Bench warrant issued for Customs brokers is revoked, but Chief Magistrate lays down the law ahead of new committal date

A bench warrant issued by Chief Magistrate Joanne Walsh for Customs brokers Rowan Matthew and Foston George earlier today, September 2, has been vacated.

The two, along with Customs Officer Joezine Christian, were expected before the Court, at which time they would have been served the depositions for their case.

However, when the case was called, only Christian was present – which prompted the Chief Magistrate to issue a bench warrant for the duo’s arrest and detention at Her Majesty’s Prison.

After the men were informed that their freedom was at risk – since a High Court Judge cannot release them on a bench warrant – they, along with their attorneys, made their way to the Court.

Andrew Okolo, who represents Matthew, told the Court that his client’s wife had contacted him and he had told her that he (Okolo) did not have to be present in Court for the depositions to be served on the men. He explained to her that the document would be sent to his office if he was not there in person.

Allegedly, Matthew’s wife took this to mean that her husband also did not have to be present and therefore told him not to attend the hearing. Reportedly the woman said this to George, as well.

However, George’s attorney, Wendel Robinson, reportedly was not pleased that his client had failed to abide by the court date.

Both men were asked by their attorneys to apologize to the Court – which they did – but not before Walsh had raked them over the coals for disregarding the court system.

She ordered the men not to repeat their actions, or they would be jailed until their matter comes up for trial in the High Court.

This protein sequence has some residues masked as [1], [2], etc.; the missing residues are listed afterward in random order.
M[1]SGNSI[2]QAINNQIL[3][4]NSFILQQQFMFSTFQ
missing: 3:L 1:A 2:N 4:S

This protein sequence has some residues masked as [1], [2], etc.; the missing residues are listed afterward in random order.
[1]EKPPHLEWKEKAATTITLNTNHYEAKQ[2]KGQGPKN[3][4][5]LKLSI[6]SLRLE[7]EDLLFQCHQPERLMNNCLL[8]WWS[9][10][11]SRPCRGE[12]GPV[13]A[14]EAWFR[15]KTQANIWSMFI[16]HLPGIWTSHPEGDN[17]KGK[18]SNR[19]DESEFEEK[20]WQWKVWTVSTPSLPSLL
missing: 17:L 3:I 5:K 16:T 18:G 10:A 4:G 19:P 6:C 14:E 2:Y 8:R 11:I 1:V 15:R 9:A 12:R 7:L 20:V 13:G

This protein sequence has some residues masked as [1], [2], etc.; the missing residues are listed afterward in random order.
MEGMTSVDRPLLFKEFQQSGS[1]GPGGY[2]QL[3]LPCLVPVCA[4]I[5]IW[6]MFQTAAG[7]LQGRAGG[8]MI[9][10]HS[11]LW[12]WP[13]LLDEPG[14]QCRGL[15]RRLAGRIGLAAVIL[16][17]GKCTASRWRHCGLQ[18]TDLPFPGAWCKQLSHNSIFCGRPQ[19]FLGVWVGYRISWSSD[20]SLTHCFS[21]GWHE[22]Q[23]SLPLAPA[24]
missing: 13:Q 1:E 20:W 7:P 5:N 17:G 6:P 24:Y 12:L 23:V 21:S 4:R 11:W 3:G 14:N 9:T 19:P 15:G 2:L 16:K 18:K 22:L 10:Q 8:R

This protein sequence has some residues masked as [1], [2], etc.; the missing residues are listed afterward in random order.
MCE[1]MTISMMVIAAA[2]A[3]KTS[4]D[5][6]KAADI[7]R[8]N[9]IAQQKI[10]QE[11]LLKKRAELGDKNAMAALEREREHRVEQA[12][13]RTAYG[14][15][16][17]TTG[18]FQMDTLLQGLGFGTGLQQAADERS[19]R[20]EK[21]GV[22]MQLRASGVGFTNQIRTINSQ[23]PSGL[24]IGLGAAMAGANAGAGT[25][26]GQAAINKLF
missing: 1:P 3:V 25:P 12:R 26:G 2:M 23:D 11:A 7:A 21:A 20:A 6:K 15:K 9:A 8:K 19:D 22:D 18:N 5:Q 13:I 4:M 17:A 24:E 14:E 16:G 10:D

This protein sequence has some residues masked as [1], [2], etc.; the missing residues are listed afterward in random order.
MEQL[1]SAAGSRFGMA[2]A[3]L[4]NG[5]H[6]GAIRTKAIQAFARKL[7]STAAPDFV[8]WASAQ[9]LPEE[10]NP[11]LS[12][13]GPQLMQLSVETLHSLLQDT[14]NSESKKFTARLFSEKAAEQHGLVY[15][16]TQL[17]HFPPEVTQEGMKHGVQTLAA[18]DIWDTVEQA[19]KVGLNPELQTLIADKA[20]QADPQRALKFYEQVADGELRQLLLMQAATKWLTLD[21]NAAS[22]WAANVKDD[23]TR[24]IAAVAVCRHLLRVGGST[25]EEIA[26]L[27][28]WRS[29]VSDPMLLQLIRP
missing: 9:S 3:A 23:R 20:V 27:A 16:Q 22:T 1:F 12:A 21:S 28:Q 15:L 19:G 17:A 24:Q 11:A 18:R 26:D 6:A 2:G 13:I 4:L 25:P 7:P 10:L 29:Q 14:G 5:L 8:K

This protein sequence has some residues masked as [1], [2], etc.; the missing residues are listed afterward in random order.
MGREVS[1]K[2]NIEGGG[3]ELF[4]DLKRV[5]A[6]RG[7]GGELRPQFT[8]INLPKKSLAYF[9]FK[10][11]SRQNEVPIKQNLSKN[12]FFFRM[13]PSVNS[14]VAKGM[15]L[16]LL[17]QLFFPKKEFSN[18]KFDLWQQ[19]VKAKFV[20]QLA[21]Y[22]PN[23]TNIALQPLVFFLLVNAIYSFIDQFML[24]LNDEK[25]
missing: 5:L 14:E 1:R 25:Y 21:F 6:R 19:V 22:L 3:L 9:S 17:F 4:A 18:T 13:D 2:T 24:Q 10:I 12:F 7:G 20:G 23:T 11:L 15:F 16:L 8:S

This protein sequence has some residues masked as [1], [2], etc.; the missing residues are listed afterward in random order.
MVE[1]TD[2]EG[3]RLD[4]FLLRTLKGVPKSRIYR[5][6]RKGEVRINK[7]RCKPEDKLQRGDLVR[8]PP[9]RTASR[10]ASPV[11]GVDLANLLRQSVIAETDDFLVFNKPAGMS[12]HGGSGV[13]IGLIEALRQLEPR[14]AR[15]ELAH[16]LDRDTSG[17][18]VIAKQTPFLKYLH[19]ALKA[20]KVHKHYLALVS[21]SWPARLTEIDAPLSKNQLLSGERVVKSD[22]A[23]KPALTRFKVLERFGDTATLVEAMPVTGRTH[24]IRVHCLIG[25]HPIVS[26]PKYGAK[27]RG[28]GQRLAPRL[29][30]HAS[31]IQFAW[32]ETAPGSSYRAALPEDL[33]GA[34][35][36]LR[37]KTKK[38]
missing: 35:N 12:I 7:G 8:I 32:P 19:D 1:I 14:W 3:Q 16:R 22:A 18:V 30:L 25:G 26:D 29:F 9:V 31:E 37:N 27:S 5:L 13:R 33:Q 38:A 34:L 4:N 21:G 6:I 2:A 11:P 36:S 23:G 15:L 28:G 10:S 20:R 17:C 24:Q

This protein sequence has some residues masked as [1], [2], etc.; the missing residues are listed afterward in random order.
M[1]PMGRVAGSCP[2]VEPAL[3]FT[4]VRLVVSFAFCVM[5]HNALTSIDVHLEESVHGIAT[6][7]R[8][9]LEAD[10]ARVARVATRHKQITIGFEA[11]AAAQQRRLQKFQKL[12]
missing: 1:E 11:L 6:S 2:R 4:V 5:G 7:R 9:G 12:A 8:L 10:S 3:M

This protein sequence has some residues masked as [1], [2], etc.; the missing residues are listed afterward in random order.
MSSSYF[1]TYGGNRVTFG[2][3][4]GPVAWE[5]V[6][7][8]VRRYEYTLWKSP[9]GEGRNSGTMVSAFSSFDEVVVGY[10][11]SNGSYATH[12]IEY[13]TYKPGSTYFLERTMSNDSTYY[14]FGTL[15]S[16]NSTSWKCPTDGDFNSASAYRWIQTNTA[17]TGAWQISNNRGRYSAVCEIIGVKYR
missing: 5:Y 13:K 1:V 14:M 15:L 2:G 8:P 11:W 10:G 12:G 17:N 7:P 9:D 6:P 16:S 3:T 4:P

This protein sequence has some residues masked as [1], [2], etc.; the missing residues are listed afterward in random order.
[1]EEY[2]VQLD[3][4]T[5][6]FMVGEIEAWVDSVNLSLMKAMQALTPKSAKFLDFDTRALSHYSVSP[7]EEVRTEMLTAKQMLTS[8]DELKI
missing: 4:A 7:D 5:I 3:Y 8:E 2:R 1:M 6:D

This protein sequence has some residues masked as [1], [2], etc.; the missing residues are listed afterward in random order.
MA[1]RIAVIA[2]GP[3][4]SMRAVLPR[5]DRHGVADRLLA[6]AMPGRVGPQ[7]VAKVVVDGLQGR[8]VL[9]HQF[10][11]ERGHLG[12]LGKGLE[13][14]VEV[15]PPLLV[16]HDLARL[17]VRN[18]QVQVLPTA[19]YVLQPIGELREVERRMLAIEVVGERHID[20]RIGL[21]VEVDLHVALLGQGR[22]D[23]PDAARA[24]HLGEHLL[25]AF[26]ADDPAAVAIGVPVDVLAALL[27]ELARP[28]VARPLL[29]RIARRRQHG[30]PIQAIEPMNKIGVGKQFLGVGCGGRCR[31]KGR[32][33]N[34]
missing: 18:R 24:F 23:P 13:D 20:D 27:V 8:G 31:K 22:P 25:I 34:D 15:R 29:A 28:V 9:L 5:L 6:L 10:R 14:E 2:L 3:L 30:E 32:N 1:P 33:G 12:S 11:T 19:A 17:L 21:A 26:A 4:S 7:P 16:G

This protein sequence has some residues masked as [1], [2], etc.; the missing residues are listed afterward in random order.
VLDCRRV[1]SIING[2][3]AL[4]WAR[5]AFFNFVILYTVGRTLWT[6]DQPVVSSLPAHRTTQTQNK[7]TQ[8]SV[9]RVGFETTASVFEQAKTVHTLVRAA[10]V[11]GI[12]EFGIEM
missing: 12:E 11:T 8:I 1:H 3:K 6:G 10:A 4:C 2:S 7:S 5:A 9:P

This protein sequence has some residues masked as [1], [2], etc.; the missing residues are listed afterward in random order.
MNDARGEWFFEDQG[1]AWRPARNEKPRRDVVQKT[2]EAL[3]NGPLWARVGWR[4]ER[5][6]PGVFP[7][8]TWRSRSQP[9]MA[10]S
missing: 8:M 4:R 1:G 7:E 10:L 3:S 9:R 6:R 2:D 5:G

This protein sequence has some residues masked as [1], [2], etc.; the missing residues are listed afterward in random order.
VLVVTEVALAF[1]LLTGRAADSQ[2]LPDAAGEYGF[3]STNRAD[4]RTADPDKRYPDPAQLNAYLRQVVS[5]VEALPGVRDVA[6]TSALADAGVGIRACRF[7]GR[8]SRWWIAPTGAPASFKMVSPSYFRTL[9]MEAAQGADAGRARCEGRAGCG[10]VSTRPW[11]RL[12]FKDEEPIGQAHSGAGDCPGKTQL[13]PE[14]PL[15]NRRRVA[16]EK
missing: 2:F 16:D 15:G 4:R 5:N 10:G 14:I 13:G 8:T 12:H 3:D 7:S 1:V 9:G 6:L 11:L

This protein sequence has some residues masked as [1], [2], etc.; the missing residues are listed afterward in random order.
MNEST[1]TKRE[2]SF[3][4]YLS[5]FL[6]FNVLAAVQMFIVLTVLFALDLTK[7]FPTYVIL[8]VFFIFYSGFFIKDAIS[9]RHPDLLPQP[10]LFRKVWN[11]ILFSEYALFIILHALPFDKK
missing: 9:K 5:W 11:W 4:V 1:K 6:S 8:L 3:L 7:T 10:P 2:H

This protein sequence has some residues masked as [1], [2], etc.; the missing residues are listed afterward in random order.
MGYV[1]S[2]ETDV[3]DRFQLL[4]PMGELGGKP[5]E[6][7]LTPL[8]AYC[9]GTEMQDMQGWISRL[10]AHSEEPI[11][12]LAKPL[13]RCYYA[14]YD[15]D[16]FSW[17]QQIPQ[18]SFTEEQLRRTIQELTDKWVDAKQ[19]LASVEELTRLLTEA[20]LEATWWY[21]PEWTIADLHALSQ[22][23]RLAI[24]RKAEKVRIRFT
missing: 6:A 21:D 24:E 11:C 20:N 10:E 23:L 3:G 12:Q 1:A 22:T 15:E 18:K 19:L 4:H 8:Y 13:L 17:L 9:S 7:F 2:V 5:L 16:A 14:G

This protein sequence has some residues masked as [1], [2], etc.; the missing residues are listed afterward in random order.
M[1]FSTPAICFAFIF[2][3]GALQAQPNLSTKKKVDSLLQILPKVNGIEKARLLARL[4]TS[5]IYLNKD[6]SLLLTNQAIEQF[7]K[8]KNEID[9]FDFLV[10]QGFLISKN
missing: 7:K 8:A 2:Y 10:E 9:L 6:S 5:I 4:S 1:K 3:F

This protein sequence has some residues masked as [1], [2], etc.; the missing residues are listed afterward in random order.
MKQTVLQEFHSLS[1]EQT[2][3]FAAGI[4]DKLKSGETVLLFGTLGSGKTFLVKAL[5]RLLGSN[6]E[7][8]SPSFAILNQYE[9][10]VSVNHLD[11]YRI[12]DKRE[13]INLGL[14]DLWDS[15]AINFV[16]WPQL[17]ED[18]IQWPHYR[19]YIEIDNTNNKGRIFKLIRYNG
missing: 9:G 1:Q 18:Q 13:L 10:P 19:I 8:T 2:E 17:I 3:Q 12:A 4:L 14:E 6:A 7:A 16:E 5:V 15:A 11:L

Because Christian was the only accused present this morning, the prosecution was unable to serve the deposition. This will have to be done on October 5, the new date for the committal proceedings.  

Meanwhile, when the Court inquired about the bail documents for the two men – who had gone the unusual route of applying to the High Court on Carnival Monday, August 1 – it was told the papers had not yet arrived from the upper court; only those for Christian.

Therefore, the men had to wait at the Court until their attorneys could get the documents to the Chief Magistrate. It was her view that, without the documents, the duo was not on bail; hence, Matthew and George faced remand until the papers were received.

The documents were later presented to Walsh – almost a month after a High Court Judge had ordered that they be sent to the Magistrates Court.

The three are charged jointly in relation to a fraud at the Customs Department.  

Matthew, of Judges Hill Estate, George, of Pares Village; and Christian, of Buckleys, face charges of conspiracy to defraud, an offence which allegedly occurred on November 6, 2017, at the Deep Water Harbour.

Matthew and George are charged jointly for obtaining money by false pretense, while Christian faces two additional charges of corruption in public office and cheating the public revenue.

The charges allegedly relate to the misappropriation of over $25,000 in Customs revenues.